That lobby is the gateway to the other significant company development — the opening of Timberline’s new, state-of-the-art facility in 2019, relocating the company to 1035 Blairs Ferry Rd., just west of the company’s original home on Lyons Road.

The new facility measures 90,000 square feet, double the size of its predecessor, and solved a few vexing issues Timberline had been facing.

“The old building served its need,” Mr. Pientok said. “It grew with us, and there were a number of additions. It got to the point that the building was so full. We could have added on there, but we decided it was time for a new facility designed to improve the workflow. We added some safety features and some innovations in material handling, plus it’s fully climate controlled.

“People drive by and say, ‘wow, it’s a beautiful facility,’” he added. “Certainly, it’s aesthetically beautiful, and we’re very proud of it, but it’s also functionally beautiful, so we were able to greatly enhance material flow and productivity.”

Timberline is now Marion’s largest manufacturer, employing an estimated 240 workers – about 70% of them in manufacturing and warehousing roles – and generating annual sales of nearly $40 million.

Even so, Timberline hasn’t been immune to the impacts of the COVID-19 pandemic, Mr. Pientok noted.

“At that time, we weren’t sure what was going to happen with our customer base,” he said. “We were fortunate that our key outsourced (companies) continued to produce and had good years. Plus, because of the border shutting down, companies were needing to find alternative sources of supply, bringing a level of production back.”

Two key issues that surfaced last March remain, Mr. Pientok said.

“One thing that became a real issue at that point was the ability to find labor, and that’s continued,” he noted. “The ability to attract and retain good labor is a real challenge. Also, we avoided major supply chain issues until about three months ago, when the supply chain crunch really started to hit us. People and parts are a daily challenge for us, so our supply-based lead times have increased significantly, in some cases by double or triple. There’s no question that demand is outstripping our ability to supply. It’s difficult to articulate that to our customer base. They’ve been stressed as the result of the stress on our supply chain and labor market.”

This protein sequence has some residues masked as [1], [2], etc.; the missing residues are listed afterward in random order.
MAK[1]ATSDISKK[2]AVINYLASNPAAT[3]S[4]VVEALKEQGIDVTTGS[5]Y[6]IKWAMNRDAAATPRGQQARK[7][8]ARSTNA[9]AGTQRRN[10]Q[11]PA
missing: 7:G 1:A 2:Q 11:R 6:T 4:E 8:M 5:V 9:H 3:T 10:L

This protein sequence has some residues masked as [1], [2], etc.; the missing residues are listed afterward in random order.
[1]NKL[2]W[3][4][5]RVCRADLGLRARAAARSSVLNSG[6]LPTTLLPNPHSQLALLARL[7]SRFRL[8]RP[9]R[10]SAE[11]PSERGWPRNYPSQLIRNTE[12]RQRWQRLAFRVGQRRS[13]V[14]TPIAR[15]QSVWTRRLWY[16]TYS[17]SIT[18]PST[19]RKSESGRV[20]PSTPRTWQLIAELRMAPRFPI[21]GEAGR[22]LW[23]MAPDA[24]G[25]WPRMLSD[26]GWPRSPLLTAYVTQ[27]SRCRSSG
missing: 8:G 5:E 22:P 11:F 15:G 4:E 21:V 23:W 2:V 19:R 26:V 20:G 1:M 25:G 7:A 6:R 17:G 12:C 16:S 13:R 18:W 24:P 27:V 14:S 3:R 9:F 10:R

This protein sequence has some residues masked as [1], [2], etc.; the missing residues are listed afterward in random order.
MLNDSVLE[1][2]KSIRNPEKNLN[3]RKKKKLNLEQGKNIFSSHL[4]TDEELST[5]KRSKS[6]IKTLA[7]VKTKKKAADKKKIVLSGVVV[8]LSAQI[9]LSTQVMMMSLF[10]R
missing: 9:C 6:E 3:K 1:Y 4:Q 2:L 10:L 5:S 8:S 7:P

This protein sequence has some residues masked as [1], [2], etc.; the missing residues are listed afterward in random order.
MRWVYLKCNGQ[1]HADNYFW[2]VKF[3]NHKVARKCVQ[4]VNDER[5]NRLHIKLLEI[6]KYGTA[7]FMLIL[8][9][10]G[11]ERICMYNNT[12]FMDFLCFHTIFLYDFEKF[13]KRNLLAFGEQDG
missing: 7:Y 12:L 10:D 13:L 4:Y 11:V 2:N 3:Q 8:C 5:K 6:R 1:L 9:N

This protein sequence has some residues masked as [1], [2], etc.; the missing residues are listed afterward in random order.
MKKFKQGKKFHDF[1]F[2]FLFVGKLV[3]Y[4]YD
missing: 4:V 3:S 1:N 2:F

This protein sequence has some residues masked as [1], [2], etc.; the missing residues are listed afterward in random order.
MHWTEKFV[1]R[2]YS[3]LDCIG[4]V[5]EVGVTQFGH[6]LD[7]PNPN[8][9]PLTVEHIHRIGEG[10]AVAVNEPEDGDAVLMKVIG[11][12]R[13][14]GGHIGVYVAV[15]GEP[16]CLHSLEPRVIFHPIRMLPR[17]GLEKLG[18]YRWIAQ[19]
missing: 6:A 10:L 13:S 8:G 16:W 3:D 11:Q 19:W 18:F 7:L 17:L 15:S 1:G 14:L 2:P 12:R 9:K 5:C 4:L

Despite those challenges, Mr. Pientok remains optimistic about his company’s outlook.

The future for Timberline is bright,” he said. “We’ve had great success throughout our history, and now we’ve grown to a point where we need to look at adding the right resources and invest in human capital. We’re always looking at ways to leverage technology to drive our growth and invest in our customer needs while remaining a customer-centric organization and not letting our growth get in the way of taking care of our customers. Timberline has built a great reputation in the industry, and our strategic plan calls for us to build a platform for growth and attack a couple of key areas within our product grouping.”